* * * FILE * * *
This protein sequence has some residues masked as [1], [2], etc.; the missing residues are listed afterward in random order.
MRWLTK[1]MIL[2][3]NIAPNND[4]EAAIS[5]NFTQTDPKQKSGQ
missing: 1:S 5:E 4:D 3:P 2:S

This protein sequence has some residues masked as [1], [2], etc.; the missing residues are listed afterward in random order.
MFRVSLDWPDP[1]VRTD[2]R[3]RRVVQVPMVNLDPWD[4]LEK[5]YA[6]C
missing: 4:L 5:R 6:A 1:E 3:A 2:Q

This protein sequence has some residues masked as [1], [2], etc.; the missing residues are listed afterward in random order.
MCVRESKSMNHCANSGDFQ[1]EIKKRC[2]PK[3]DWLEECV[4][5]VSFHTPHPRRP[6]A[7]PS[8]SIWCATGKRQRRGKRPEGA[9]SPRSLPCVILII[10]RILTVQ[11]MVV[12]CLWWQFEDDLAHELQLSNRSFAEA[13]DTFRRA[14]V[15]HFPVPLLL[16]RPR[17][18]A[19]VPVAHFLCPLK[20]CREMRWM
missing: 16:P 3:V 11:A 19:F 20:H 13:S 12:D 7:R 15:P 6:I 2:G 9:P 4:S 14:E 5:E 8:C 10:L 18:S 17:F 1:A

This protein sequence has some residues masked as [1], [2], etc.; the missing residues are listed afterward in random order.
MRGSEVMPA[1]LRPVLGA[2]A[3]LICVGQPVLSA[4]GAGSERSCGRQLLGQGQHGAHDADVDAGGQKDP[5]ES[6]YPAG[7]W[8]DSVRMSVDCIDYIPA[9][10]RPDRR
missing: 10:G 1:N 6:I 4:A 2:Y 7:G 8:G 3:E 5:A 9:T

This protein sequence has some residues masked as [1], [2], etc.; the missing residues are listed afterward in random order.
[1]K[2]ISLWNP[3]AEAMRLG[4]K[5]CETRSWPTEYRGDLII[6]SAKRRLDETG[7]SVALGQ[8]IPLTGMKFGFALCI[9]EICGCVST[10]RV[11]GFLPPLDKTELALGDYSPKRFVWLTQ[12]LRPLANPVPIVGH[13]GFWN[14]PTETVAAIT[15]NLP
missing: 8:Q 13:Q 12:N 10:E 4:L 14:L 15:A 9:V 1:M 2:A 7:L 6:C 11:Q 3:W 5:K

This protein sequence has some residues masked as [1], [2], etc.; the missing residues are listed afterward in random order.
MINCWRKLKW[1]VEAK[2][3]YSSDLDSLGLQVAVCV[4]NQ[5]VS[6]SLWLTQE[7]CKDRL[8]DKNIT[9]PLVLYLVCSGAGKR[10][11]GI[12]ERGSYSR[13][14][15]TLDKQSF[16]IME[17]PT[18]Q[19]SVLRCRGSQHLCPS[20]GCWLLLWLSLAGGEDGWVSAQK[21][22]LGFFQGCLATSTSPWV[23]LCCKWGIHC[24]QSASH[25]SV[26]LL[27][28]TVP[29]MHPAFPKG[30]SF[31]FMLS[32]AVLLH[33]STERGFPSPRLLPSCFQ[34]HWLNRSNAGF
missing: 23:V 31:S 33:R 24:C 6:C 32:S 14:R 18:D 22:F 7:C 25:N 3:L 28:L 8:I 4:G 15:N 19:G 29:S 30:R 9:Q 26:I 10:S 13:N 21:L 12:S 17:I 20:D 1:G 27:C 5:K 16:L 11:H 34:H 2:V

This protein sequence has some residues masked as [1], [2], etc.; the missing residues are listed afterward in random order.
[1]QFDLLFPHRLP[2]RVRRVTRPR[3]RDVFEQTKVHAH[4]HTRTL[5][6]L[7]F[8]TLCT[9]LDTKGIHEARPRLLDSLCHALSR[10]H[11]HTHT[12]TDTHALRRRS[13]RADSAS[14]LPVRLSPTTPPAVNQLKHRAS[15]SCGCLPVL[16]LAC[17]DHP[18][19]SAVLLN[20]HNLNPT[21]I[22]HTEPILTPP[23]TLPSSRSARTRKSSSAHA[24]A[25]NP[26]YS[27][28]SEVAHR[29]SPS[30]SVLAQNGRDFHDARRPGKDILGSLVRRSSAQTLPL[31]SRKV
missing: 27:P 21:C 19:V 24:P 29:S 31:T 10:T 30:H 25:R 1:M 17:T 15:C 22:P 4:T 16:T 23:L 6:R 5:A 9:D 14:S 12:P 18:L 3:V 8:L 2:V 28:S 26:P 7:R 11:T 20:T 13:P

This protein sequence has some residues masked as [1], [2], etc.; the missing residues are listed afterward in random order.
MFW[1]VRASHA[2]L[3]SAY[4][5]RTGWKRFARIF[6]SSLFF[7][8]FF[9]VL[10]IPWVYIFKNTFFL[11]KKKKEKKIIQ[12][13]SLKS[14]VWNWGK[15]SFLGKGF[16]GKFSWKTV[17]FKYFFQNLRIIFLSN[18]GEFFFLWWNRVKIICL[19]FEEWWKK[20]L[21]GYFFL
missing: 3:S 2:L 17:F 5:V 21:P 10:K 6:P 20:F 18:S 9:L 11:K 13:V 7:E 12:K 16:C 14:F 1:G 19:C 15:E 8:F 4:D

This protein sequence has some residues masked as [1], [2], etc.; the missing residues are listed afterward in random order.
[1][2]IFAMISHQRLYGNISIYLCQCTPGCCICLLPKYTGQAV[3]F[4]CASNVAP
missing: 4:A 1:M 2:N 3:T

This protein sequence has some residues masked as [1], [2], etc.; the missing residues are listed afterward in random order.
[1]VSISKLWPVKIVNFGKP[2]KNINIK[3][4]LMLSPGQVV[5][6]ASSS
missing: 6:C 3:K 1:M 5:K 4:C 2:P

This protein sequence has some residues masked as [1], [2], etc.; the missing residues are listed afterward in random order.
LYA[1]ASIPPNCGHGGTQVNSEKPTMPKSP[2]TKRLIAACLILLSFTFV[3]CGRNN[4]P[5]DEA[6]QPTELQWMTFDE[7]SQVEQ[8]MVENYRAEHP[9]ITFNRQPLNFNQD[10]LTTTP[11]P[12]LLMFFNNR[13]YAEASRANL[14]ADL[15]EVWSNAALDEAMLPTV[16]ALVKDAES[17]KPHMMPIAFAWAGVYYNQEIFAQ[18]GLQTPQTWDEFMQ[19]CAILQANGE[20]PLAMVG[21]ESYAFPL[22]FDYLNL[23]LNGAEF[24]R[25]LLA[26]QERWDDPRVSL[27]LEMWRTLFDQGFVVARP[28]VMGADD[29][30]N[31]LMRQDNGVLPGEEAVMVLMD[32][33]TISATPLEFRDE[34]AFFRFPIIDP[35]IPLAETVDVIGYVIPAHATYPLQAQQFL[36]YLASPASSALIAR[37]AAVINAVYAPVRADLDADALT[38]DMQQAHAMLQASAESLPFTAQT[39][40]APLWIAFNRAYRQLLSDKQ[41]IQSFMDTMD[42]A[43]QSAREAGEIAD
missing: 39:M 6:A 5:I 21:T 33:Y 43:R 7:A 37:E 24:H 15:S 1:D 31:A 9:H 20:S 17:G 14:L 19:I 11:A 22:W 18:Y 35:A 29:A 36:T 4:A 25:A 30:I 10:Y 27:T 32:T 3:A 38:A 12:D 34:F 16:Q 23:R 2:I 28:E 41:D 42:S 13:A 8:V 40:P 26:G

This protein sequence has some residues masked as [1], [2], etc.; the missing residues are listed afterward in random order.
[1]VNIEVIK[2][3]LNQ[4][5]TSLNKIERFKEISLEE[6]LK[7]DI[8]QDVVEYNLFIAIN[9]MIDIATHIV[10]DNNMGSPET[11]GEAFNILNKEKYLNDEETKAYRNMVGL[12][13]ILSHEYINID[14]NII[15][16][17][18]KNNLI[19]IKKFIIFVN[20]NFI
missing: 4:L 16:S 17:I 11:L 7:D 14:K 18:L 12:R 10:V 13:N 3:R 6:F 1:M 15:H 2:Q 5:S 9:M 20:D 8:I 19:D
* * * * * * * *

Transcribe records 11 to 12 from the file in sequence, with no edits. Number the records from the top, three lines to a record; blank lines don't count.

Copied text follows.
This protein sequence has some residues masked as [1], [2], etc.; the missing residues are listed afterward in random order.
LYA[1]ASIPPNCGHGGTQVNSEKPTMPKSP[2]TKRLIAACLILLSFTFV[3]CGRNN[4]P[5]DEA[6]QPTELQWMTFDE[7]SQVEQ[8]MVENYRAEHP[9]ITFNRQPLNFNQD[10]LTTTP[11]P[12]LLMFFNNR[13]YAEASRANL[14]ADL[15]EVWSNAALDEAMLPTV[16]ALVKDAES[17]KPHMMPIAFAWAGVYYNQEIFAQ[18]GLQTPQTWDEFMQ[19]CAILQANGE[20]PLAMVG[21]ESYAFPL[22]FDYLNL[23]LNGAEF[24]R[25]LLA[26]QERWDDPRVSL[27]LEMWRTLFDQGFVVARP[28]VMGADD[29][30]N[31]LMRQDNGVLPGEEAVMVLMD[32][33]TISATPLEFRDE[34]AFFRFPIIDP[35]IPLAETVDVIGYVIPAHATYPLQAQQFL[36]YLASPASSALIAR[37]AAVINAVYAPVRADLDADALT[38]DMQQAHAMLQASAESLPFTAQT[39][40]APLWIAFNRAYRQLLSDKQ[41]IQSFMDTMD[42]A[43]QSAREAGEIAD
missing: 39:M 6:A 5:I 21:T 33:Y 43:R 7:A 37:E 24:H 15:S 1:D 31:A 9:H 20:S 17:G 14:L 19:I 11:A 22:W 18:Y 35:A 29:A 36:T 4:A 25:A 30:I 10:Y 27:T 32:T 3:A 38:A 12:D 34:F 16:Q 23:R 2:I 28:E 41:D 42:S 13:A 8:V 40:P 26:G

This protein sequence has some residues masked as [1], [2], etc.; the missing residues are listed afterward in random order.
[1]VNIEVIK[2][3]LNQ[4][5]TSLNKIERFKEISLEE[6]LK[7]DI[8]QDVVEYNLFIAIN[9]MIDIATHIV[10]DNNMGSPET[11]GEAFNILNKEKYLNDEETKAYRNMVGL[12][13]ILSHEYINID[14]NII[15][16][17][18]KNNLI[19]IKKFIIFVN[20]NFI
missing: 4:L 16:S 17:I 11:L 7:D 14:K 18:L 12:R 10:V 13:N 3:R 6:F 1:M 15:H 2:Q 5:S 9:M 20:D 8:I 19:D